Eric Larsen named Coloradoan's top editor – The Coloradoan

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Coloradoan Executive Editor Lauren Gustus named editor of Fort Worth Star-Telegram.

A key newsroom leader at the Fort Collins Coloradoan is taking over as top editor to replace outgoing Executive Editor Lauren Gustus.

Eric Larsen, 37, a supervisor at the Coloradoan for five years, will be promoted to news director, it was announced Wednesday.

In his role as a content strategist, Larsen supervised watchdog reporters and coaches of other reporters. He previously served as senior editor for content, directing watchdog and breaking news reporters, and editor for government and growth.

“It’s an incredible blessing to have this opportunity in Fort Collins, and with the Coloradoan,” Larsen said. “This team and this city have meant so much to me. I met my wife, Megan, here, and our daughter, Libby, was born at Poudre Valley Hospital in February. The opportunity to lead this talented team of journalists in such a vibrant community is more than I could ask for.”

Gustus, 36, who has served as top editor since 2014, will move to a position as the new editor of the Fort Worth, Texas, Star-Telegram.

Kathy Jack-Romero, president of the Coloradoan, praised both journalists. She noted that Larsen has led the Coloradoan’s political and election-related coverage for five years and called him a leader who wants to be a part of creating change and giving back to the community.

“Eric has led our news team to tackle important community topics like Pat Ferrier’s coverage of Northern Colorado’s growing housing crisis, aging in Larimer County and an upcoming deep look at the cuts to school funding in Northern Colorado,” she said.

Jack-Romero also described Larsen as passionate about the Coloradoan’s First Class program, which recognizes and provides scholarships to local high school students who will be the first in their families to attend college.

Larsen is a graduate of Oregon State University and worked at the Times-News in Twin Falls, Idaho, before joining the Coloradoan.

Larsen will report to Carol Hunter, Plains regional editor for the USA TODAY Network, of which the Coloradoan is a part.

“I’m pleased to promote from within for the top newsroom position,” Hunter said. “Eric knows the key issues and players in Northern Colorado. He’ll build on Lauren’s strong watchdog work in holding powerful institutions accountable to the public.”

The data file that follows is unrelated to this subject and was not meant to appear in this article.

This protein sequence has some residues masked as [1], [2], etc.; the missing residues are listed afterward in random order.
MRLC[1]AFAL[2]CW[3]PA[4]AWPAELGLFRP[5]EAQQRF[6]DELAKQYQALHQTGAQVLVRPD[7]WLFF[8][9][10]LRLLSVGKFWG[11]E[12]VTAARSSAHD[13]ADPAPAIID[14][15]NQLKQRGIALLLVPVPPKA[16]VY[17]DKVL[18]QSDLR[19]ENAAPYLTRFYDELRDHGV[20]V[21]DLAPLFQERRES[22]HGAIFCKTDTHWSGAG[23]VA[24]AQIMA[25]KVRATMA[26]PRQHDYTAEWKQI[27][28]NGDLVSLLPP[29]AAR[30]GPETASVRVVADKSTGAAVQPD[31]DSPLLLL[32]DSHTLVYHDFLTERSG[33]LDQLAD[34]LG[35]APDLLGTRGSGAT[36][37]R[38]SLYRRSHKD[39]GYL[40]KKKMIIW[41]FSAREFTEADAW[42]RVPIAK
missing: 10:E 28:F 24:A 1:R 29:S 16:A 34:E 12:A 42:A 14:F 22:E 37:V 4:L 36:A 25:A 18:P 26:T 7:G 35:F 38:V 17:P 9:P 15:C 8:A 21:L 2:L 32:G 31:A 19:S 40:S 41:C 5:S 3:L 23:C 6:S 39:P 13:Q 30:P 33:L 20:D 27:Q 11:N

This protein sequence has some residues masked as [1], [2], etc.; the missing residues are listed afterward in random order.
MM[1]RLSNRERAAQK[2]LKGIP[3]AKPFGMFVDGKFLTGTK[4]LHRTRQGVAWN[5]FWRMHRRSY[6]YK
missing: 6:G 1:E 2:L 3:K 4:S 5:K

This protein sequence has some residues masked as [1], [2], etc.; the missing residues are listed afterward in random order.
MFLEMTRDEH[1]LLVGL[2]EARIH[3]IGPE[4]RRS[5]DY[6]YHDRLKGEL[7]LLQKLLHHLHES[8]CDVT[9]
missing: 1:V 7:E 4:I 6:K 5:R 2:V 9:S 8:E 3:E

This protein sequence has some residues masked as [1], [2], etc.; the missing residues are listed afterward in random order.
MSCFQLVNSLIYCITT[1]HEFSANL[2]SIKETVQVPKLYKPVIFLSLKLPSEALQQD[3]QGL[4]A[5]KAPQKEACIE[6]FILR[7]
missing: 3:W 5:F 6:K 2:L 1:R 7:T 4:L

Under Gustus’ leadership, the Coloradoan was honored as the best newspaper in its class at the Colorado Press Association’s annual meeting in April. Gustus also helped lead efforts to modernize Colorado’s open records law to mandate that digital records be released in a digital format.

“Lauren is sharp, inquisitive and never settles for good enough,” Jack-Romero said. “ She’s challenged our team to engage readers beyond the printed word. She’s introduced podcasts, in-person engagement opportunities with the Coloradoan’s Storytellers Series and our monthly Brews and News gatherings. “She’s led countless forums and panels on topics ranging from housing availability and bike safety to local political races. She’s made us better and relevant to a much larger audience than we enjoyed in the past.”

Larsen said his top priorities include continuing the Coloradoan’s long history of innovation as a media organization, growing digital audience and leading important community discussions.

The Coloradoan is a company leader in video production and in percentage of digital subscriptions. One of its recent innovations was creating Elexi, a Facebook Messenger bot that used artificial intelligence to answer voters’ questions to help them become better informed ahead of the November 2016 Election.

“Fort Collins is home to a pioneering spirit and an impressive history of innovation. The Coloradoan must, and will, reflect and emulate those traits,” Larsen said. “We’ll continue to experiment with new and better ways to inform our community while staying true to the core values of journalistic integrity and public service that have defined the Coloradoan’s more than 140 years in Fort Collins.”

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